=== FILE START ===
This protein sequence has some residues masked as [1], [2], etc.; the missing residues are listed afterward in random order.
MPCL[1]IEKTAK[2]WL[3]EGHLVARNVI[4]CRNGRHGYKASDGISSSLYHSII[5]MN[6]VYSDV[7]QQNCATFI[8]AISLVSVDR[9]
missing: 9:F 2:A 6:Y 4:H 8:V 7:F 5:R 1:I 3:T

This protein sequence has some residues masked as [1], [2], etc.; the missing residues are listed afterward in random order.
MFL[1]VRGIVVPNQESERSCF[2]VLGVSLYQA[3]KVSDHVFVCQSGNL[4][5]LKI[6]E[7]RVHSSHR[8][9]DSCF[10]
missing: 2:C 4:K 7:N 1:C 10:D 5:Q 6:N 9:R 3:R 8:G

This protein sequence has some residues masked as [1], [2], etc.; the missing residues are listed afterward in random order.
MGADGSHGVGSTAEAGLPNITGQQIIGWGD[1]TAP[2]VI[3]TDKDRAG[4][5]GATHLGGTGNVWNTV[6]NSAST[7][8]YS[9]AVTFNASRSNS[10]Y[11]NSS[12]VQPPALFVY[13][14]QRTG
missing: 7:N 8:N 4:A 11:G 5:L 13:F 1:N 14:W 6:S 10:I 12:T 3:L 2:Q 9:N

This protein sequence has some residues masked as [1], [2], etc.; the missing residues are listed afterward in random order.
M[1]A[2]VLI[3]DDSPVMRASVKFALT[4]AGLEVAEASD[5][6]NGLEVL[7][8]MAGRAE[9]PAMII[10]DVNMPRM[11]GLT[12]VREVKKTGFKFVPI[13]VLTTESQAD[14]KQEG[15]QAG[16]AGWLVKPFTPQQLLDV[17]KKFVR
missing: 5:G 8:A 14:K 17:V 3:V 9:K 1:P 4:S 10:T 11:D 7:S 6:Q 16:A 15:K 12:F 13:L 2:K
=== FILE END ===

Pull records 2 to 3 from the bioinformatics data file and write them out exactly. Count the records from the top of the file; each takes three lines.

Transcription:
This protein sequence has some residues masked as [1], [2], etc.; the missing residues are listed afterward in random order.
MFL[1]VRGIVVPNQESERSCF[2]VLGVSLYQA[3]KVSDHVFVCQSGNL[4][5]LKI[6]E[7]RVHSSHR[8][9]DSCF[10]
missing: 2:C 4:K 7:N 1:C 10:D 5:Q 6:N 9:R 3:R 8:G

This protein sequence has some residues masked as [1], [2], etc.; the missing residues are listed afterward in random order.
MGADGSHGVGSTAEAGLPNITGQQIIGWGD[1]TAP[2]VI[3]TDKDRAG[4][5]GATHLGGTGNVWNTV[6]NSAST[7][8]YS[9]AVTFNASRSNS[10]Y[11]NSS[12]VQPPALFVY[13][14]QRTG
missing: 7:N 8:N 4:A 11:G 5:L 13:F 1:N 14:W 6:S 10:I 12:T 3:L 2:Q 9:N